New Vision 17 February 2015
By Deusdedit Ruhangariyo
Eight Eastern Africa governments under their umbrella organization IGAD (Inter-governmental Authority on Development) have been urged to ensure tenure security for customary land rights because it is an essential element for sustainable development, given its dominance.
This call was made on Monday by FAO land tenure officer, Larbi Wordsworth Odame, in Addis Ababa, Ethiopia while presenting a paper during the launching of ‘a project to improve land governance in the IGAD region’ at Kampinski hotel, Djibouti.
The project is aimed at ‘facilitating the implementation of the African Union (AU) declaration on land issues and challenges, in order to facilitate access to land and security of land rights for all land users in the IGAD region, especially vulnerable groups – pastoralists, women and youth.’
Through collaboration between IGAD and the Land Policy Initiative (LPI), the Swiss Development Cooperation has agreed to fund a land policy initiative for IGAD. This is a 3-year project with a possibility for Phase II funding, following the signing of the tripartite Memorandum of Understanding in October 2014 between United Nations Economic Commission for Africa (UNECA), IGAD and the Swiss Development Cooperation agency (SDC).
LPI is a joint programme of the tripartite consortium consisting of the African Union Commission (AUC), the African Development Bank (AfDB) and United Nations Economic Commission for Africa (ECA).
‘Secure access to land and natural resources can facilitate investment by the poor smallholders, thereby enhancing self-employment, improving food security and protecting the sources of livelihoods for the majority of the region’s population’ Larbi adds.
The role of the state as regulator and manager of land issues is a key factor in land security. Good governance of land, including accountability and transparency is a key issue affecting land tenure security.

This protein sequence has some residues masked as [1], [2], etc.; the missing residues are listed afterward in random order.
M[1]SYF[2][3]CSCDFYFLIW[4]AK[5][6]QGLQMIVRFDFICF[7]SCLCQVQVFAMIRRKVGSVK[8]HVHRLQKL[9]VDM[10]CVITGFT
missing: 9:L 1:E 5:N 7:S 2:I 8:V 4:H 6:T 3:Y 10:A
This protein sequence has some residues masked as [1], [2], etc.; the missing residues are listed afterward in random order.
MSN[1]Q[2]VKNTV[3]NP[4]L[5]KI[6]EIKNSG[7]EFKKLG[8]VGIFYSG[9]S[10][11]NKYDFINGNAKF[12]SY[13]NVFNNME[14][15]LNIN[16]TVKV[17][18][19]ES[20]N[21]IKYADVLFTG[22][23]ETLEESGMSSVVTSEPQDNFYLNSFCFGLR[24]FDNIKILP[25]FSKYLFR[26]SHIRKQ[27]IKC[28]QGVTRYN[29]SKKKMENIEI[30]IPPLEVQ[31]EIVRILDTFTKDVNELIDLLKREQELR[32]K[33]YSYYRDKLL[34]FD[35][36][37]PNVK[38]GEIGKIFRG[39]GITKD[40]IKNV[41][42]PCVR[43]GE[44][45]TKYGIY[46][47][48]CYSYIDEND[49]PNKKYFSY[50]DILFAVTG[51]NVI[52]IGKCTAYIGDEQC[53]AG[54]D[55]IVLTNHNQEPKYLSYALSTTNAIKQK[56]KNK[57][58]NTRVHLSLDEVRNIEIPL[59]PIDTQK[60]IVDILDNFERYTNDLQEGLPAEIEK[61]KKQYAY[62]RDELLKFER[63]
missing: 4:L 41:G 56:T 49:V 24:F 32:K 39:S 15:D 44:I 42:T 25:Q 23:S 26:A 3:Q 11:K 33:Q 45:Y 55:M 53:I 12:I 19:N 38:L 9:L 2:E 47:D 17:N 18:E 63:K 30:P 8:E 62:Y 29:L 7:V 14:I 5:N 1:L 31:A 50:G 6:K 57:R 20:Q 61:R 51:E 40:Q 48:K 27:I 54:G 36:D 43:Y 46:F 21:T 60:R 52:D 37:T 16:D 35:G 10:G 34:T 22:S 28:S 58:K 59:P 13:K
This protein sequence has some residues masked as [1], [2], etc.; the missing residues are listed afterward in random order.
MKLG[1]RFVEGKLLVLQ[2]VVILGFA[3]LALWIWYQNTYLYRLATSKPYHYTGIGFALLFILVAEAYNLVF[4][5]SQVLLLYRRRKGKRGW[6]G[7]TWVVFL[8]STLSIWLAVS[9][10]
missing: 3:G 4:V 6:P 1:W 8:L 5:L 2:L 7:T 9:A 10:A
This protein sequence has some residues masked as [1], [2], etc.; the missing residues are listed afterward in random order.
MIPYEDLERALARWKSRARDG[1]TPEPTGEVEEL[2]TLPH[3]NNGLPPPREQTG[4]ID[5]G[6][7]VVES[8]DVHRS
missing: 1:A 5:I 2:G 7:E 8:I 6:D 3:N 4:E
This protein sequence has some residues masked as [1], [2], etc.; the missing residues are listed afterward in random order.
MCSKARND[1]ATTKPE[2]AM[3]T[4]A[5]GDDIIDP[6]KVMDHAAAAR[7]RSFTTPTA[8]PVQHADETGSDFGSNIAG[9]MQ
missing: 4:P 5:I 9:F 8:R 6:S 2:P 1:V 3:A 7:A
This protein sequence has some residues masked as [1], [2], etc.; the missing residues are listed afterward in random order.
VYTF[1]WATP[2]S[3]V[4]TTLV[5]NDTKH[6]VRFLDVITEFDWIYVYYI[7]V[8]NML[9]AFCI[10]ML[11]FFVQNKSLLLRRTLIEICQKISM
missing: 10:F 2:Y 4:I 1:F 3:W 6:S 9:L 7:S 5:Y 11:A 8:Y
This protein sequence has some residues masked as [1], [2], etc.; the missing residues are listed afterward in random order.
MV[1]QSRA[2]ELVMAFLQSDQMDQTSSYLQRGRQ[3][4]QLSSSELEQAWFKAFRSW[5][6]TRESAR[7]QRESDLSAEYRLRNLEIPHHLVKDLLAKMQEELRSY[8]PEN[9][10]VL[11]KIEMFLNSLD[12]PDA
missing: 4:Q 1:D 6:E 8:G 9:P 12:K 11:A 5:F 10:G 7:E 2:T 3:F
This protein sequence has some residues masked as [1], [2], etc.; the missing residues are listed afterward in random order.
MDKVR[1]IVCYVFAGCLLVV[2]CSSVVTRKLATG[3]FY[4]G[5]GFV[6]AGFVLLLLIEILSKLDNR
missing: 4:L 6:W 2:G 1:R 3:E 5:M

This is exemplified in the Kenyan experience, where tenure insecurity problems relate strongly to weak governance in land allocation and failures in land administration capacity.
In Kenya, the individualization of title to land has contributed to tenure insecurity for diverse groups such as local communities and women. This insecurity has also been fuelled by the government’s non-transparent allocation of public land to politically-connected individuals.
The local authorities who hold most of the land as trust land have also irregularly allocated it to individuals in total disregard of the rights of the community on whose behalf they hold the land. This has led to increasing pressure to convert trust land to individual ownership as people perceive private/individual tenure to be more secure.
Mention should also be made of tenure insecurity facing communities whose land has potential mineral and oil findings; communities bordering reserve lands; and land earmarked for infrastructure such as roads, dams and urban development.
According to a 2010 report by LPI, many people have been evicted in Tanzania and Uganda without adequate compensation and with no resettlement arrangements. Virtually all the countries in the region have no involuntary resettlement policies in place. Use of powers of eminent domain by governments and changes from one land use category to the other are a major sources of insecurity and this has led to confrontation between the people who reside on the land and public institutions.